Too Much Eggnog?

Eggnog is a typical holiday beverage.  It can made with or without spirits, although most adults prefer the spirited version.  Some people add whiskey, others add rum, and still others use brandy.  But how did this often rich, boozy beverage become a holiday tradition?

It is believed that what we know as eggnog today originated from a medieval British drink known as posset.  Posset is a hot milky ale-like drink.  The milk was curdled with either wine or ale and spices such as nutmeg or cinnamon were often added.  In the 13th century, monks drank this posset along with eggs and figs, and it was used as a remedy for colds and the flu.  It was also considered a drink for the wealthy, since eggs, milk and sherry were in short supply and were expensive.  The poorer people could only afford it on special occasions, such as the holidays, and they drank it with toasts of good health and prosperity for the upcoming year.  Eggnog became more popular during the 1700’s, when the British crossed the pond and formed the colonies, because the farmers were able to produce more eggs and milk at a cheaper cost.

No one really knows for sure where the name eggnog comes from, although it is believed to have come from either the word noggin, meaning a wooden cup, or grog, which means strong beer.  Wherever the term eggnog came from though, it is has been used for this rich, creamy, eggie beverage since the late 18th century.  This is not just a British holiday tradition though.  Mexico has a similar drink called rompope and Puerto Rico has one they call coquito, that is made with coconut milk.

I like eggnog, but I can only drink it in very small quantities.  I bought some for our party, but it was hardly touched and I had a lot leftover.  You all know how I hate to throw food away if I can help it, so of course, I re-purposed it.  I have really been trying not to make so many sweets, treats and desserts, lately, because I have NO willpower when it comes to sweets, but every now and then I do make exceptions.  Besides, it is Christmas time, so I am allowed to cheat just a bit, right?! I decided to make an eggnog bread pudding.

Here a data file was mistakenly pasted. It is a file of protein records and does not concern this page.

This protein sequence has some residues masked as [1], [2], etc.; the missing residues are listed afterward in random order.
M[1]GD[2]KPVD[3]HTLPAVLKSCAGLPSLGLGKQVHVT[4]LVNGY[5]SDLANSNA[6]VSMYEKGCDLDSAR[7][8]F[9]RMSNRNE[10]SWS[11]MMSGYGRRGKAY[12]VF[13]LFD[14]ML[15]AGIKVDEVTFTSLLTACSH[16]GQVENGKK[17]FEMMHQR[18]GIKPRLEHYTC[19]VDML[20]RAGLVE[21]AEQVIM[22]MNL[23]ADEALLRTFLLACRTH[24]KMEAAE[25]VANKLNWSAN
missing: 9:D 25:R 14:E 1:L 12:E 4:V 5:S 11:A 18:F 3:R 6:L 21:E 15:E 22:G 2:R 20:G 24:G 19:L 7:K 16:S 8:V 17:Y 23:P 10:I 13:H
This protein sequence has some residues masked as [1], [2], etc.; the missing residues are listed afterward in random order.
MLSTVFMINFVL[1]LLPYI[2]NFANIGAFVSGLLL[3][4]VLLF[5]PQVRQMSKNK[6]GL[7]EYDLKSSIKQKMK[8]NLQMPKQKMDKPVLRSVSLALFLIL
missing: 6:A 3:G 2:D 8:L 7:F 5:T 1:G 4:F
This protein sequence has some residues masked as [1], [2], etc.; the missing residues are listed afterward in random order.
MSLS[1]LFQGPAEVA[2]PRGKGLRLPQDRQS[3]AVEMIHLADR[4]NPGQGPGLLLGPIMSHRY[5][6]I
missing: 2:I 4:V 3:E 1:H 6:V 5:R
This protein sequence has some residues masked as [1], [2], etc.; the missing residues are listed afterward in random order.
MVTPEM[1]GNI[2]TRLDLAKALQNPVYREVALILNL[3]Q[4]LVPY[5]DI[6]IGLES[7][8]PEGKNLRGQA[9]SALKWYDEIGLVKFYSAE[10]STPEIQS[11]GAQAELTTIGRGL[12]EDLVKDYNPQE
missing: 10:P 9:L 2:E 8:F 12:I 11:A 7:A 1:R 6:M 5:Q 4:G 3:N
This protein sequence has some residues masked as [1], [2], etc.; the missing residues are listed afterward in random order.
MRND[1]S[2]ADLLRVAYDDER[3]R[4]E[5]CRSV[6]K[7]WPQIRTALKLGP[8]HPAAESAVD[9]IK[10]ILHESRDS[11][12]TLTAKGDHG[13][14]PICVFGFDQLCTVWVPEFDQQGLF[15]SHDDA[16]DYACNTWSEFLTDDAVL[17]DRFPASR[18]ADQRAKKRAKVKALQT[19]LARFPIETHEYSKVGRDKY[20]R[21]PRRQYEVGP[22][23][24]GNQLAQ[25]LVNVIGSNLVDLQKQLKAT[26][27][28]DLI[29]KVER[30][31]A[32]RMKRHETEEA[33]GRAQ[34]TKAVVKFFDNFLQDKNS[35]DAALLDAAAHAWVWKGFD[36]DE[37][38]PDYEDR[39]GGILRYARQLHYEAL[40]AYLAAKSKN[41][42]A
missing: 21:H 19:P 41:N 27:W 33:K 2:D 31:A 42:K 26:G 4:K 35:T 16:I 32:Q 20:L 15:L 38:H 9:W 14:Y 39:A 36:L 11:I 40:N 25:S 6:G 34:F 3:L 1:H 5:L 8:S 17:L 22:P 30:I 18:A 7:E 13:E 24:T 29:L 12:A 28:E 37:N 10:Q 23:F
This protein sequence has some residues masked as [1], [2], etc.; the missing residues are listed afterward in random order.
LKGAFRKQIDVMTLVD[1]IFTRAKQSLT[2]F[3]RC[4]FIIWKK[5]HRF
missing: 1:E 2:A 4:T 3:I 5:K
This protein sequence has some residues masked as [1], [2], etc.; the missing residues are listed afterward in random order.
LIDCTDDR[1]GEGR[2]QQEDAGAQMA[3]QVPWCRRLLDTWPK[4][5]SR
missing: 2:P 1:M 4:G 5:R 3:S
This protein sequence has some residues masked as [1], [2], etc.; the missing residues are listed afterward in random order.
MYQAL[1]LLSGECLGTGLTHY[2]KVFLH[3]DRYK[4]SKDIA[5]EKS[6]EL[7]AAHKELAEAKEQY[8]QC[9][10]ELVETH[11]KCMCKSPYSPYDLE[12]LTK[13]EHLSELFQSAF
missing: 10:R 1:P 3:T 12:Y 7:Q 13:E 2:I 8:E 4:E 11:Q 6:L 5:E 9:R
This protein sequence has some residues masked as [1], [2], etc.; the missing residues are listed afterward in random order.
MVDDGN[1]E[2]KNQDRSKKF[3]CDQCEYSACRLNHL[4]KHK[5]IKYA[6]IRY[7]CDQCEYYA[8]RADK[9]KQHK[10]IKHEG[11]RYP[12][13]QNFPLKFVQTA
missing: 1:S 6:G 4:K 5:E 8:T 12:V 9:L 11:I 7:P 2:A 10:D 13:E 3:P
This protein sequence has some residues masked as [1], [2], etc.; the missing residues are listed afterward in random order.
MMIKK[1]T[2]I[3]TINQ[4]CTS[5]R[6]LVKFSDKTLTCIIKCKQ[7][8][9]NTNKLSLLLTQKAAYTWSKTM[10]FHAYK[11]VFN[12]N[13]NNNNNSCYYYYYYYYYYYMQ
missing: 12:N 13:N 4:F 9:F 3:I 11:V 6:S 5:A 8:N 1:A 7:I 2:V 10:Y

Bread pudding is a simple dessert that is loved by many the world over.  It is known as a poor man’s dessert.  Apple Bread Pudding with a Rum Caramel Sauce  You can mix it up however you like.  You can add fruits or chocolate or nuts.  There is no limit to the variations you can make.  This time, I had just a few chocolate chips left in my bag, so I added those to my bread pudding as well.


I had some dinner rolls that needed to be used, as well as the leftover eggnog.  I waved my magic wooden spoon, and mixed those two items together, along with about 3/4 cup of sugar, 2 tsp vanilla, 2 tsp cinnamon and 1 tsp of nutmeg, and about 1/2 cup of chocolate chips, and low and behold; eggnog bread pudding was made.


This is such an easy dessert to make, but don’t be fooled by its simplicity.  It is always going to be a favorite when it comes time for something sweet.

Preheat the oven to 350* F or 180* C.

Spray a 9×13 baking pan with cooking spray.


I cubed my rolls, into large cubes.  Then I mixed all the other ingredients together and poured them over the bread cubes and chocolate chips.



Once the liquid was poured over the bread and chocolate chips, I mixed everything together thoroughly, making sure the bread absorbed all the liquid.  Then I poured it all into a 9×13 baking pan sprayed with cooking spray and pressed it all down firmly.  Before putting the bread pudding in the oven I covered it tightly with aluminum foil, and baked it for about 35 minutes.  I removed the foil and continued to bake it for about another 20 minutes to let it brown.


Usually when I make a bread pudding, I make a sauce to go with it.  But because of the eggnog, this was already so rich, it did not need any additional sauce.  I just added a dollop of whipped cream, and it was ready to eat.


Author: ajeanneinthekitchen

I have worked in the restaurant and catering industry for 35 years. I attended 2 culinary schools in Southern California, and have a degree in culinary arts from the Southern California School of Culinary Arts, as well as a few other degrees in other areas. I love to cook and I love to feed people.

26 thoughts on “Too Much Eggnog?”

  1. I copied this one! Thank You
    At Thanksgiving, I had my first homemade boiled custard at a relative’s house. It was wonderful. Not like you buy in a store. I never knew the difference between eggnog and boiled custard.

    Liked by 1 person

  2. That sounds amazing! I love advocaat which is an (mildly) alcoholic light version of eggnog. It’s Dutch but it’s very popular in England at this time of year. We mix it with roses lime cordial and 7up and make a drink called a snowball. It’s delicious!

    Liked by 1 person

  3. Hi there! This is my 1st comment here so I just wanted to give a quick shout out and tell you I genuinely enjoy reading your articles. Can you recommend any other blogs/websites/forums that deal with the same topics? Thank you!


Leave a Reply

Fill in your details below or click an icon to log in: Logo

You are commenting using your account. Log Out /  Change )

Google photo

You are commenting using your Google account. Log Out /  Change )

Twitter picture

You are commenting using your Twitter account. Log Out /  Change )

Facebook photo

You are commenting using your Facebook account. Log Out /  Change )

Connecting to %s